Congressional Republicans are taking in a movie. They are getting a lesson in art of compromise by watching Steven Spielberg’s Lincoln. In the latest epic motion picture, President Abraham Lincoln (played by Daniel Day Lewis) and Secretary of State William Seward (played by David Strathairn) conspire to create a plan to encourage the House of Representatives to pass the 13th Amendment to end slavery.
To understand the premise of compromise during 19th Century politics, please examine the 1860 Republican convention, which pitted the nationally revered Seward against a dark horse Lincoln. After the GOP made their stunning selection, they were assured of winning the election, since the Democratic Party was fractured with candidates from the North and the South. Just as President Obama selected his primary opponent, Hillary Clinton, as his new Secretary of State, Lincoln turned to Seward and offered him the esteemed position. He accepted with the caveat that if Seward disagreed with the president, his point of view would be considered.
DANIEL DAY LEWIS (w/ DAVID STRATHAIRN)
In 1865, Lincoln was re-elected on the promise of ending the Civil War. But, he disagreed with Seward as to when this might exactly happen. The president believed Congress should first put an end to slavery by Federal law, while Seward believed the Emancipation Proclamation was a de facto de facto executive order by Lincoln; part of his role as Commander-in-Chief. Moreover, the Secretary of State thought it to be a waste of political capital to try and pass an iffy law in a separate branch of government, especially since he was convinced Lincoln and the Republicans would lose.
Based on Doris Kearns Goodwin’s book, Team of Rivals, the film documents the effort to pass the 13 Ammendment by Lincoln and Seward. They resort to patronage, bribery, patriotic rhetoric, and the nuanced (if gritty) art of politics, so the 16th President’s legacy would be assured as he approached his Second Term of Office. While I’m not suggesting today’s Congress end the so-called Fiscal Cliff on the seedy promises of money, insider jobs, pork barrel spending, or infuence; this cinematic effort celebrates our Founding Fathers hope that our government works through compromise, and the noble concept of… We the People… as a collective and representative effort to solve this nation’s ills.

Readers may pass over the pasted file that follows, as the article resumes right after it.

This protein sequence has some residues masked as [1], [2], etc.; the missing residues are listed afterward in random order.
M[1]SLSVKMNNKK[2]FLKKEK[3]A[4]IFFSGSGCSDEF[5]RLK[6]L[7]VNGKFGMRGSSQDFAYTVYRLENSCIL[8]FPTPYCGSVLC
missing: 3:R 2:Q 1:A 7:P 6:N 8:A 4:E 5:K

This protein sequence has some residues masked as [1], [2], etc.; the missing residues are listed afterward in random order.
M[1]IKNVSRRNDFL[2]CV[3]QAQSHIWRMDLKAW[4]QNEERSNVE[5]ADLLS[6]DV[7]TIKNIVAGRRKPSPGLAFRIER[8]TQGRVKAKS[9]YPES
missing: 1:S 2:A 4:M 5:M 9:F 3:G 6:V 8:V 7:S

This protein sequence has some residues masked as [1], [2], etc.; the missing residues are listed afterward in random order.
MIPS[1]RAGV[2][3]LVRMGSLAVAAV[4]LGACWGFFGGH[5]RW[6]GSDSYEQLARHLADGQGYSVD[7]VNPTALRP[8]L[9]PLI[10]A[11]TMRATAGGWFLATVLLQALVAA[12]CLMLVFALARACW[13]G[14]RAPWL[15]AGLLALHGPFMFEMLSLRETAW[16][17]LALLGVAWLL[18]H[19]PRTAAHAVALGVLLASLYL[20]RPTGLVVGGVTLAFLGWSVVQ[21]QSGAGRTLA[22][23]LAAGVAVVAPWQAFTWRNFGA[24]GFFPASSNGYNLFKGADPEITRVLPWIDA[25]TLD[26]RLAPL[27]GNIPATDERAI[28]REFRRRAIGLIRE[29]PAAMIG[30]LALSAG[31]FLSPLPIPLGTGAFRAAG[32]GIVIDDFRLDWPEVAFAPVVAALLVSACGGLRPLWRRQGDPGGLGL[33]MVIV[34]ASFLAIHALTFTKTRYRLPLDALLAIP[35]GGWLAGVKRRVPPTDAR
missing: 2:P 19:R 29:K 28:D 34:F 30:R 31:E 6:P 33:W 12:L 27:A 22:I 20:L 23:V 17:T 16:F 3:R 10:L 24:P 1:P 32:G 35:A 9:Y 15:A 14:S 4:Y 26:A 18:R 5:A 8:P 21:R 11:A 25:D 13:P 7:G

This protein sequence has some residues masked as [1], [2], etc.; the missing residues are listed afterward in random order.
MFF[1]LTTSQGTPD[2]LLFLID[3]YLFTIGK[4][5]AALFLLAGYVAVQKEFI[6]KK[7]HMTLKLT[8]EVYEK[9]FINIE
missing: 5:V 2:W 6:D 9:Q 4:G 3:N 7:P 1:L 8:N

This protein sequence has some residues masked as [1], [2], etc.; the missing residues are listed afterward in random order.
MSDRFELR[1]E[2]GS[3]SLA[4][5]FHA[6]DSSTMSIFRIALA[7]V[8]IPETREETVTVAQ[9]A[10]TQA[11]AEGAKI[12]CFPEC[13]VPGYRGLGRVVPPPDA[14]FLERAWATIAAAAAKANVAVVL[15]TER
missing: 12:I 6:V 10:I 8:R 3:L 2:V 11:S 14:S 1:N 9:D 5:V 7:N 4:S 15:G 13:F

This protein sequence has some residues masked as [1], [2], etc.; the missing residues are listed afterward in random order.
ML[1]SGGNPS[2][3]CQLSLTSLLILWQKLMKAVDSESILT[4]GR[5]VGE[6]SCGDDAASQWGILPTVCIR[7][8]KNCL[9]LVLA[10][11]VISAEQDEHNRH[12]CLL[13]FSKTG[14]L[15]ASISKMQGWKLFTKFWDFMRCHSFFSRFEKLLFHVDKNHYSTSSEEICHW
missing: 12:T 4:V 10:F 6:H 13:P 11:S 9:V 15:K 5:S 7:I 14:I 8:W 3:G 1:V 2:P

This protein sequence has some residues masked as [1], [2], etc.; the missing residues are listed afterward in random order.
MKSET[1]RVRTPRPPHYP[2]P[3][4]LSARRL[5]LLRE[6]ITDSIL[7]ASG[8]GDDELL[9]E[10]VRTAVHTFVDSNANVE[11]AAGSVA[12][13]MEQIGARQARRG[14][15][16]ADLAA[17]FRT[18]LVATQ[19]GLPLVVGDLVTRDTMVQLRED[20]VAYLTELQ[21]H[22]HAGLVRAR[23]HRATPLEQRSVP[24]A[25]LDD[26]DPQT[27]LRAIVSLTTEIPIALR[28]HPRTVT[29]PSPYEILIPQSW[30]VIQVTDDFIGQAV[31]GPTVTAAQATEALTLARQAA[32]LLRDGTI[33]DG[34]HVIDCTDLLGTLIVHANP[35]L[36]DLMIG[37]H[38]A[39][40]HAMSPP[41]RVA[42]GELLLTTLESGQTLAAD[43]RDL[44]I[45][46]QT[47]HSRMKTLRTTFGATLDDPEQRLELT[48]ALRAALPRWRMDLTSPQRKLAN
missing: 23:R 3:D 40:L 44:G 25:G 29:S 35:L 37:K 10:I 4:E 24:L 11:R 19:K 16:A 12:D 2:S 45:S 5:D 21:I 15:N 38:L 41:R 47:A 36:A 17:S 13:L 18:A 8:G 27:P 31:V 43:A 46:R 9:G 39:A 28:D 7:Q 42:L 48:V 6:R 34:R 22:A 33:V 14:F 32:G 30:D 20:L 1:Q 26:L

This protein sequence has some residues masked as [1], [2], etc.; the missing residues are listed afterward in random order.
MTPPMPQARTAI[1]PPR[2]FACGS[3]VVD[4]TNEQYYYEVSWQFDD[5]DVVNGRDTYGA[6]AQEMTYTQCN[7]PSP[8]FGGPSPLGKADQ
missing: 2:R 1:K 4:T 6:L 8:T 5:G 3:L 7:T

WILLIAM H. SEWARD DAVID STRATHAIRN
May I also endorse, here and now, a David Strathairn nomination for a Best Supporting Actor Oscar in his role as Secretary of State William Seward. His distinguished career now includes a most appropriate feather in his proverbial cap. I hope the voting members of the Academy of Motion Picture Arts and Sciences are listening. Of course, I’m willing to compromise and lend my support to Tommy Lee Jones for his performance as Senator Thaddeus Stevens.
It’s little wonder Steven Spielberg decided to withold the release of Lincoln until after the results of the 2012 presidential election.
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